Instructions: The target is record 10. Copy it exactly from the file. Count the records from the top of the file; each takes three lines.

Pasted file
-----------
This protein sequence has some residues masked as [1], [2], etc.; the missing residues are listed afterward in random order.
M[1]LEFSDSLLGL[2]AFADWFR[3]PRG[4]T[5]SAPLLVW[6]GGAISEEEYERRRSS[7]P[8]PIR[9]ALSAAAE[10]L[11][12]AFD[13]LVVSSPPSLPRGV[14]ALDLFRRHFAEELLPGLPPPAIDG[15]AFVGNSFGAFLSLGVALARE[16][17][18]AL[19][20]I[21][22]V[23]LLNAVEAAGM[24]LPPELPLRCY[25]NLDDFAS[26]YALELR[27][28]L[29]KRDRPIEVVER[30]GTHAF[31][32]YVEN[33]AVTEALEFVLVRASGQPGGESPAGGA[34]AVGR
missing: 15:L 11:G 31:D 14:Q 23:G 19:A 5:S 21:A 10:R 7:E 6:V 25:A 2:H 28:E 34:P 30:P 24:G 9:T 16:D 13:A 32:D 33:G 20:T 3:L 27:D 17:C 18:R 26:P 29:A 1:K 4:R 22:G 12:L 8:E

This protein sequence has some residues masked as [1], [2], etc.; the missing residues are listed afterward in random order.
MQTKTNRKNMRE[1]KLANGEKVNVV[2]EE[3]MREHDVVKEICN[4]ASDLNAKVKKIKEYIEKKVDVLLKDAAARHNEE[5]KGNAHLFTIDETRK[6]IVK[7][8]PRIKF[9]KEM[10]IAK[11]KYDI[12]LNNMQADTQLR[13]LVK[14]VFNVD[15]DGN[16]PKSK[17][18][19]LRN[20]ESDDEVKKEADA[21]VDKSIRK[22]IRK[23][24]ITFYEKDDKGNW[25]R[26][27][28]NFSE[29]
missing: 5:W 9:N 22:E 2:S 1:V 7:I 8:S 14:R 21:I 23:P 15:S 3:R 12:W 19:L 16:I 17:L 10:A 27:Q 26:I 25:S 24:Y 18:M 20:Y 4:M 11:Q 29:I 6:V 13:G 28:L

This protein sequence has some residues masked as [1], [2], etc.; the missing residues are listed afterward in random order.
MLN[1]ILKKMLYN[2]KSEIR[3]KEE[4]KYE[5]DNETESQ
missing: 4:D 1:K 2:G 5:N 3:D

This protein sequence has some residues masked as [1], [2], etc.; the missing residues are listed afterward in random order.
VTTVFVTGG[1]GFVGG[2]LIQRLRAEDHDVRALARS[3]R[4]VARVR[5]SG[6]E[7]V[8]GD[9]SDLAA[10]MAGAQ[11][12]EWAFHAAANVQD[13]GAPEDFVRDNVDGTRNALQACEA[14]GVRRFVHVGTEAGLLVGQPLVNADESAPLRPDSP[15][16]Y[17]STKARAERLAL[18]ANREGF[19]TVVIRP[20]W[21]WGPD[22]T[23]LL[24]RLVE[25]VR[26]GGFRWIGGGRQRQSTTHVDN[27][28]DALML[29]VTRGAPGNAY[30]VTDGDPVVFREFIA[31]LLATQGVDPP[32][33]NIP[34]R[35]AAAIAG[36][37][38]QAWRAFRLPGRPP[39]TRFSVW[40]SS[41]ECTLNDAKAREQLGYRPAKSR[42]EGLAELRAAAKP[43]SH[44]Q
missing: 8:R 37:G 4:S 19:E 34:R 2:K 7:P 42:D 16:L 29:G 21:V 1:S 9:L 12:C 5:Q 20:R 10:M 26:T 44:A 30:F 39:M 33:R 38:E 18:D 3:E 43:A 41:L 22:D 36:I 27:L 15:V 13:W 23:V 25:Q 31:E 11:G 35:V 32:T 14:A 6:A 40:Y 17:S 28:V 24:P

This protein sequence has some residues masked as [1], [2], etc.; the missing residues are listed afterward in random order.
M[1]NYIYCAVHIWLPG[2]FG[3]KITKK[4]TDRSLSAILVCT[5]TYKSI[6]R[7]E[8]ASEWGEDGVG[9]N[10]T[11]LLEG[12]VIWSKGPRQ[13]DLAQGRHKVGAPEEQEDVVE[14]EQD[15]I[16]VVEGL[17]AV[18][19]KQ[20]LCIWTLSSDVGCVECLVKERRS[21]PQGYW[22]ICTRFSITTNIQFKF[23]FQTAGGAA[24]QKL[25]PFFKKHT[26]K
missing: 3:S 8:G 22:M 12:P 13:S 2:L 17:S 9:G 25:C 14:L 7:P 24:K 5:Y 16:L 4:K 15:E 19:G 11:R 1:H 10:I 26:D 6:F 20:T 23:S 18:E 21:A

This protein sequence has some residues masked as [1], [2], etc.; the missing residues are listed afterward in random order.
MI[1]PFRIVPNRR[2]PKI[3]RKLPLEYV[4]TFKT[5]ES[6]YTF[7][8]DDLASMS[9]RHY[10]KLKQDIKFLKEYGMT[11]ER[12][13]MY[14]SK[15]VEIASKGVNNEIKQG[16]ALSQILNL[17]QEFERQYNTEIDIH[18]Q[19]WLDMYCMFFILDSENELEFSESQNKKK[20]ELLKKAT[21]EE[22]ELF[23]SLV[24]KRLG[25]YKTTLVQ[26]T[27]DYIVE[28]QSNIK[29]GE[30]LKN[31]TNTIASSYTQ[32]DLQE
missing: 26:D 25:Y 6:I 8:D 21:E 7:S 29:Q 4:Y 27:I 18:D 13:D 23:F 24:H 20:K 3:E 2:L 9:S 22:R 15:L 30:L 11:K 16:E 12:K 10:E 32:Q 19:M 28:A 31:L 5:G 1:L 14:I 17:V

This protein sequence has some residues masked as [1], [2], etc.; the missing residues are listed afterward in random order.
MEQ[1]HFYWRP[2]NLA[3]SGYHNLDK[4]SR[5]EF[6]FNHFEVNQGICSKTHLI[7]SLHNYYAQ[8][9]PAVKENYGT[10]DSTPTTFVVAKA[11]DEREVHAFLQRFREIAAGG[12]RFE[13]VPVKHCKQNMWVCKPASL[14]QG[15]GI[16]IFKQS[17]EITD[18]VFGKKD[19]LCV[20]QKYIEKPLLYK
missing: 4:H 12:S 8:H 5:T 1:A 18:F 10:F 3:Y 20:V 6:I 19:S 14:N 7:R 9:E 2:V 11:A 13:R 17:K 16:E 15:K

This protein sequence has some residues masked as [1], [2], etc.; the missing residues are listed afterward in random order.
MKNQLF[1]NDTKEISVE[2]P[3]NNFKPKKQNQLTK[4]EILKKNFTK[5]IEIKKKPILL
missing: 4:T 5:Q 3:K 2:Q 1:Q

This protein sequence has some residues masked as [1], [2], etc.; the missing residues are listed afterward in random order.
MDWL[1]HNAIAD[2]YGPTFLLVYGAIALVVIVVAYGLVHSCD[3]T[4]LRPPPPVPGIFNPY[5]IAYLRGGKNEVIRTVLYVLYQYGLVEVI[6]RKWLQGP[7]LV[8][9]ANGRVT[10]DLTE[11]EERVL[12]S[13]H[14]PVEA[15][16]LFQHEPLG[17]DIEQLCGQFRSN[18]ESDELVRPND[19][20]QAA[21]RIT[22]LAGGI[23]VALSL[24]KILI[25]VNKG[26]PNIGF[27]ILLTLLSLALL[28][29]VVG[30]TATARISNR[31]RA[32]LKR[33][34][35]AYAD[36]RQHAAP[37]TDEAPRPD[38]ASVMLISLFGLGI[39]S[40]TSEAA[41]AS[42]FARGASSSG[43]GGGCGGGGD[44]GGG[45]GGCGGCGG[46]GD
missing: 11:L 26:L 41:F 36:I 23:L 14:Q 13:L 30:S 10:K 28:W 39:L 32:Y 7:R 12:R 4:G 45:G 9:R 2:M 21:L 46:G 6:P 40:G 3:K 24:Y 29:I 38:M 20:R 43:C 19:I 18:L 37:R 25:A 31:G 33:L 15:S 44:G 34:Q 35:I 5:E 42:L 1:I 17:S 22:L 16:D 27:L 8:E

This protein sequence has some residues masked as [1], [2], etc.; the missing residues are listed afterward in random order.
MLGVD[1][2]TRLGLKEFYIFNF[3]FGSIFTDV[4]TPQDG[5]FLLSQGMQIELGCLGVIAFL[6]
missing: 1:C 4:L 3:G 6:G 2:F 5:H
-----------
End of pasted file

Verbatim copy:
This protein sequence has some residues masked as [1], [2], etc.; the missing residues are listed afterward in random order.
MLGVD[1][2]TRLGLKEFYIFNF[3]FGSIFTDV[4]TPQDG[5]FLLSQGMQIELGCLGVIAFL[6]
missing: 1:C 4:L 3:G 6:G 2:F 5:H